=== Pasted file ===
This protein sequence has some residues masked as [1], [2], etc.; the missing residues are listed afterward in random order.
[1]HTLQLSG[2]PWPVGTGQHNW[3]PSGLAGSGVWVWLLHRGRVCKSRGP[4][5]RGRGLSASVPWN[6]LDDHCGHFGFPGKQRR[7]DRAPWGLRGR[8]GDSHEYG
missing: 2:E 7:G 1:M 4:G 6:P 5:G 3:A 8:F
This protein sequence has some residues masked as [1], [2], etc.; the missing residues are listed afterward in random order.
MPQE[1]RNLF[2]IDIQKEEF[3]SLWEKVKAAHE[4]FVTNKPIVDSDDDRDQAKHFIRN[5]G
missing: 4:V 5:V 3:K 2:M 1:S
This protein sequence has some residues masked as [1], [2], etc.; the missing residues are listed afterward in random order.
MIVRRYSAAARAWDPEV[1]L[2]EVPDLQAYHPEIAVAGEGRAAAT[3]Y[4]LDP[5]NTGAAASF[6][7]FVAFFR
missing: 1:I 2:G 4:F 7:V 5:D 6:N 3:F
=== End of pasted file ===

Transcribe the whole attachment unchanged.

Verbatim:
This protein sequence has some residues masked as [1], [2], etc.; the missing residues are listed afterward in random order.
[1]HTLQLSG[2]PWPVGTGQHNW[3]PSGLAGSGVWVWLLHRGRVCKSRGP[4][5]RGRGLSASVPWN[6]LDDHCGHFGFPGKQRR[7]DRAPWGLRGR[8]GDSHEYG
missing: 2:E 7:G 1:M 4:G 6:P 5:G 3:A 8:F
This protein sequence has some residues masked as [1], [2], etc.; the missing residues are listed afterward in random order.
MPQE[1]RNLF[2]IDIQKEEF[3]SLWEKVKAAHE[4]FVTNKPIVDSDDDRDQAKHFIRN[5]G
missing: 4:V 5:V 3:K 2:M 1:S
This protein sequence has some residues masked as [1], [2], etc.; the missing residues are listed afterward in random order.
MIVRRYSAAARAWDPEV[1]L[2]EVPDLQAYHPEIAVAGEGRAAAT[3]Y[4]LDP[5]NTGAAASF[6][7]FVAFFR
missing: 1:I 2:G 4:F 7:V 5:D 6:N 3:F